Agee-Bell says her son might have been distracted or talking too much, but she say's Thole's comments crossed a line.
Thole did not respond to the publication's request for comment.
"I told her, 'The fact that you're a social studies teacher and you don't understand the racial implications of what you said to my son baffles me, '" Agee-Bell told ABC News.
Thole reportedly later apologized to the class for offending Nathan and stated that she did not have harmful intentions, but Agee-Bell is still pushing for change.More news: Hormel Foods Corp (HRL) Receives Average Rating of "Hold" from Analysts
Mason School District told Cincinnati.com that its investigation found that Thole did indeed chastise Agnee-Bell's son using the words she is accused of using.
Later, Agee-Bell spoke with Thole.
Agee-Bell said she planned to speak during a school board meeting Tuesday night, but was asked by officials to talk privately afterward instead.
Carson praised Nathan for bravely confronting the teacher.
Lynching remains a racially sensitive topic as approximately 3,446 African-Americans were lynched between 1882 and 1968 as a way for whites to resolve racial tension, according to the NAACP.
Agee-Bell meant to speak Tuesday at a school board meeting, but she said officials asked to speak privately with her afterward - which she said lasted only five minutes, and the teacher's remarks were never mentioned in the public meeting.More news: The North American Bitcoin Conference Stops Accepting Bitcoin Payments
"For me, that's enough for her, as a social studies teacher especially, to be removed from the classroom", Agee-Bell told Fox 19. "That's not satisfactory at all", she said.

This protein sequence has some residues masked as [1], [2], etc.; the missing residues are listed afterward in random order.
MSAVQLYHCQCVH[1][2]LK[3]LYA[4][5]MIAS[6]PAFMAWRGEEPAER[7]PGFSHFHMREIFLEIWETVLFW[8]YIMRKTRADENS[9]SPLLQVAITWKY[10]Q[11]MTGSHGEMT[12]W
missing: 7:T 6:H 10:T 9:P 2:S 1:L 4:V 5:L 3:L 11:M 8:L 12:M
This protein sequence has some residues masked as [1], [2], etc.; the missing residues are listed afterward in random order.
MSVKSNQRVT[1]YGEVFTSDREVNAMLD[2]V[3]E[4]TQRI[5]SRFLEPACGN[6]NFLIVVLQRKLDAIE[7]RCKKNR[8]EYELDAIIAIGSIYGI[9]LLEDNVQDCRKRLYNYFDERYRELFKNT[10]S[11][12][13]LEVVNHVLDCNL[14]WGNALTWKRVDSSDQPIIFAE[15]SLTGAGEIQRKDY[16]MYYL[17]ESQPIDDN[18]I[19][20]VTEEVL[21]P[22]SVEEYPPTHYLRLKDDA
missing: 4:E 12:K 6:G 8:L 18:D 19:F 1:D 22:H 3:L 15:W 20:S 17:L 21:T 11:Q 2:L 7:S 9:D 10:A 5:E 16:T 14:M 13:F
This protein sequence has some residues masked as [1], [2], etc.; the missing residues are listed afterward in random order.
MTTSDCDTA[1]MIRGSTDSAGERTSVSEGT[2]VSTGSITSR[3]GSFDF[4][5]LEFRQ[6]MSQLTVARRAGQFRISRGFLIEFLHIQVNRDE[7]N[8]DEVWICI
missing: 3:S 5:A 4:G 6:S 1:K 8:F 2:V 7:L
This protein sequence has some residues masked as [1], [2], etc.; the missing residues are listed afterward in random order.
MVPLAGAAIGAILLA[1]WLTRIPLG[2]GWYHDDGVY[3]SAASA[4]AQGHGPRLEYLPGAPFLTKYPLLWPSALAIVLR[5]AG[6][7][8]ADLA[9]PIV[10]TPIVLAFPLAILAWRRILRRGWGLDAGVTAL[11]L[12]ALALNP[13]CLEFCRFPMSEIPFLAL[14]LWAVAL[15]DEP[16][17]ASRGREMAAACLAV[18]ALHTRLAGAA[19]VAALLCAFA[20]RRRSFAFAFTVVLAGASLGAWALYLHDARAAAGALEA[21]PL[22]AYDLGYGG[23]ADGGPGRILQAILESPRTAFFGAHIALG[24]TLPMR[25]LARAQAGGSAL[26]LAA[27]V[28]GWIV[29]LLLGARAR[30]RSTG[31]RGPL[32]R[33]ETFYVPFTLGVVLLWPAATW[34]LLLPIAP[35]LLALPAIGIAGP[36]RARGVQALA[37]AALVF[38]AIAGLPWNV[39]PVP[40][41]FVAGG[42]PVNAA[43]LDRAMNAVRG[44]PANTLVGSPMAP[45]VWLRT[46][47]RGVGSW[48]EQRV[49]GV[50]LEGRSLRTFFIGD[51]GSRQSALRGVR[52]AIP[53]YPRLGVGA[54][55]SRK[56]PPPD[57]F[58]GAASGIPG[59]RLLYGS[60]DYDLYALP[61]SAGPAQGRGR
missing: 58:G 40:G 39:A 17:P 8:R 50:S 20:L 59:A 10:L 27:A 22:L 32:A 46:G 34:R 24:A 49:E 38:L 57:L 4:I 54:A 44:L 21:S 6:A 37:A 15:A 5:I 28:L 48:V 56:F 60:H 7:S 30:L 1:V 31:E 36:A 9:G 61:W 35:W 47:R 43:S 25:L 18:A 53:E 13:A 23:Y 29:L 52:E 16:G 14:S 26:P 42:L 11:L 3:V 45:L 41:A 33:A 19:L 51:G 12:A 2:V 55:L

Agee-Bell had previously met with district officials, including the superintendent, in December. "We must ensure that ALL Mason City Schools' students are welcomed, valued and cared for while at school".
"And I'm not saying she should never go back in the classroom, but until she can demonstrate that she understands what the impact of the language that she used and what she did can have, has had on my son, has on his peers and is having on our community, then she doesn't need to be in the classroom".
"My son was walking around thinking he did something wrong", the mother explained.
She made a decision to speak during a school board meeting, but the officials asked her to discuss her concerns privately afterwards.
According to the Cincinnati Enquirer, Nathan did not tell his mother what happened for a week. As a district, we want to be very clear.More news: HUD Sending $83.2 Million to Florida Groups Helping the Homeless
Few days ago, a youth basketball team in Warren County was banned from the league for wearing jerseys with racist names printed on the back.